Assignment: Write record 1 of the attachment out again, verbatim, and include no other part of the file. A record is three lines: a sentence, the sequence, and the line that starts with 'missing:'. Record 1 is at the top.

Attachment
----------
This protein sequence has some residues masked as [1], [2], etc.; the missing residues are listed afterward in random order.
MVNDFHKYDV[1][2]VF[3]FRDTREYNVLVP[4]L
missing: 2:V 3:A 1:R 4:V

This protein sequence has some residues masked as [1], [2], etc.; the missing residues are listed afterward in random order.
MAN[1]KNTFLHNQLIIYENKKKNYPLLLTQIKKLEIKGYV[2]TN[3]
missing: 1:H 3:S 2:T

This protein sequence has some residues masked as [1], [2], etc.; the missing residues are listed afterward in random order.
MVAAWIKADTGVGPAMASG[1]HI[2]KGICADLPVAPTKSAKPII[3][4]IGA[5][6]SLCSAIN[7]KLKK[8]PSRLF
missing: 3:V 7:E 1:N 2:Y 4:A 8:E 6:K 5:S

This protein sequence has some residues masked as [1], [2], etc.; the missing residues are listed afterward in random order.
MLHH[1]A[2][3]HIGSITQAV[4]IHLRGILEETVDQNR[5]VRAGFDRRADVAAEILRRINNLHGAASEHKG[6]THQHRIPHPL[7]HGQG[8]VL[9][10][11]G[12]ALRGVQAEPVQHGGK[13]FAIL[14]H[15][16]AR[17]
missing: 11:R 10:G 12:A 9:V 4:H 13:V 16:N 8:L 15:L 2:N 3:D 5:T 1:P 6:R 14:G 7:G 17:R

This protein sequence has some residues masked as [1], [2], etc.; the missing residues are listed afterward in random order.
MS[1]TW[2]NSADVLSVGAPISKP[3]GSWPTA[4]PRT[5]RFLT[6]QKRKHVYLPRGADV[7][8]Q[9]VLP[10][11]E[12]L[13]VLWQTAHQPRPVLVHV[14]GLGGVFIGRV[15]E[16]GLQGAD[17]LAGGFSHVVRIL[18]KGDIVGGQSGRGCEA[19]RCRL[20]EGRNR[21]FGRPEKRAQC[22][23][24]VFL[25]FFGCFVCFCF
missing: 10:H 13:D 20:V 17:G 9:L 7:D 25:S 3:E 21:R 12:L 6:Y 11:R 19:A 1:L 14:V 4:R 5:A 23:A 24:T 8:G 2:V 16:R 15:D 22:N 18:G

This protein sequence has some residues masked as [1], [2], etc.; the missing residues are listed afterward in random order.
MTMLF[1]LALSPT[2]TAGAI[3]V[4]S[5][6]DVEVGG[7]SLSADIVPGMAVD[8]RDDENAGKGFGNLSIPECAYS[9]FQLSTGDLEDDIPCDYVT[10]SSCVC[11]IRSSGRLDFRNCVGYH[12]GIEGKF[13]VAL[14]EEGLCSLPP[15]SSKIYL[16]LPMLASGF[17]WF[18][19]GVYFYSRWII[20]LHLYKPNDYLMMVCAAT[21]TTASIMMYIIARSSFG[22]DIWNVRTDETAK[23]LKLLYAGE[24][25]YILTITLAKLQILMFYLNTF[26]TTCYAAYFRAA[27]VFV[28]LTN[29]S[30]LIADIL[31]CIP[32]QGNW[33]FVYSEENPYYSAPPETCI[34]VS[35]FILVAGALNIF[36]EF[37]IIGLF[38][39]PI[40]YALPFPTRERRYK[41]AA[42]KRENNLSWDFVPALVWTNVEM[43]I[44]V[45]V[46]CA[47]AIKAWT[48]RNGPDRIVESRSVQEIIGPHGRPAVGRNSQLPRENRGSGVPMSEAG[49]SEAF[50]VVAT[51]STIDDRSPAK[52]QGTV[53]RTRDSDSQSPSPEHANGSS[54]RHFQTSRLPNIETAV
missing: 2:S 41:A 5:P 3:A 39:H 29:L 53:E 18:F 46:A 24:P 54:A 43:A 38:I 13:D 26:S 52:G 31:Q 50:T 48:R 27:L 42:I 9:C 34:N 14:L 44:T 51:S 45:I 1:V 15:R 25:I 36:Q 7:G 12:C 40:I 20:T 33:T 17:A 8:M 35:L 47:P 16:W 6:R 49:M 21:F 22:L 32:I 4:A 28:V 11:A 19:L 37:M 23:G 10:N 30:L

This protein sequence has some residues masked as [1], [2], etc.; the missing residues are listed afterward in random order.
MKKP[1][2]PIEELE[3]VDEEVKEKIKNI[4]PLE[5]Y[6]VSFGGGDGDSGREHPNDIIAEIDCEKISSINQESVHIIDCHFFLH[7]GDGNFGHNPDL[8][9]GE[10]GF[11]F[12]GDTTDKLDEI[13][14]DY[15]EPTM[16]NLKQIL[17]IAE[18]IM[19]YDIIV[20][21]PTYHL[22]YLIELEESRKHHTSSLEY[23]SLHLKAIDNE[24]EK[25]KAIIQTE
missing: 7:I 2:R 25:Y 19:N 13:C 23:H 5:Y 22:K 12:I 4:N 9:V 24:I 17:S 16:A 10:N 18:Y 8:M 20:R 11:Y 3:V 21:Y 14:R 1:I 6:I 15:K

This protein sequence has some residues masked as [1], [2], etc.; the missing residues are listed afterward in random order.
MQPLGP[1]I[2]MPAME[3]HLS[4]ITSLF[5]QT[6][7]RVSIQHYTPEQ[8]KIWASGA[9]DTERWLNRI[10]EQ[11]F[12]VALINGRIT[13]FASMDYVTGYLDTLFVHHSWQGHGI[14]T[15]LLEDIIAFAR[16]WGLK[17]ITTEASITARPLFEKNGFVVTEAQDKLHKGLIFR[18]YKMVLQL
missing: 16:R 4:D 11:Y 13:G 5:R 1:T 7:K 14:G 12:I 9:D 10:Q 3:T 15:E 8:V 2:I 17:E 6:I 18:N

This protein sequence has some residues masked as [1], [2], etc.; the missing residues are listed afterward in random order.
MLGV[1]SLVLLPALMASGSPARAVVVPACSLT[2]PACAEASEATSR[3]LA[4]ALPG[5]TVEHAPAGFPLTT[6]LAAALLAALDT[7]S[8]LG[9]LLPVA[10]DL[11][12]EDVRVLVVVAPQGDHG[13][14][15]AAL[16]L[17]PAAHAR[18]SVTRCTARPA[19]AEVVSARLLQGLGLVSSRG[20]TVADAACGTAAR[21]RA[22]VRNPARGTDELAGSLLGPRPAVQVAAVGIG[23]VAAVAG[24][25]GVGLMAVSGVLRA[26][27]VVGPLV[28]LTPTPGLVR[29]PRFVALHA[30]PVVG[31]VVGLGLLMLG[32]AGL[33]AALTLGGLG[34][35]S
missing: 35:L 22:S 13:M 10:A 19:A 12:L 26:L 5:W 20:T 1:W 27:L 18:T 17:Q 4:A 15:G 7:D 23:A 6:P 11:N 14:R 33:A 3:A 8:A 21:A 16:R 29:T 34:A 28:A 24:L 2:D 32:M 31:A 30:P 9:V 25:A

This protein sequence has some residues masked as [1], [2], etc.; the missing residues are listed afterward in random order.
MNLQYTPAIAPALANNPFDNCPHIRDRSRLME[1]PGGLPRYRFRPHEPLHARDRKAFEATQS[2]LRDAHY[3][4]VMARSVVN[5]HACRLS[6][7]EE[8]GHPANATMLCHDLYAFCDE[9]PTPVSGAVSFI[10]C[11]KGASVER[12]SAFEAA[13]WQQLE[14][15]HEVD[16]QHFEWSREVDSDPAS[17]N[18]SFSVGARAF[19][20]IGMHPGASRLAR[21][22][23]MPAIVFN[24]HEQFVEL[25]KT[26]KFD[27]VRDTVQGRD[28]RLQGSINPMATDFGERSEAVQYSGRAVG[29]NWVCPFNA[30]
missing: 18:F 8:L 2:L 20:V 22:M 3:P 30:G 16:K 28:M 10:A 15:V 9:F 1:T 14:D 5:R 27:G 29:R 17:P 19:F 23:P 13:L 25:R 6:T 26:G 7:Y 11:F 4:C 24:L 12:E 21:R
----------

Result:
This protein sequence has some residues masked as [1], [2], etc.; the missing residues are listed afterward in random order.
MVNDFHKYDV[1][2]VF[3]FRDTREYNVLVP[4]L
missing: 2:V 3:A 1:R 4:V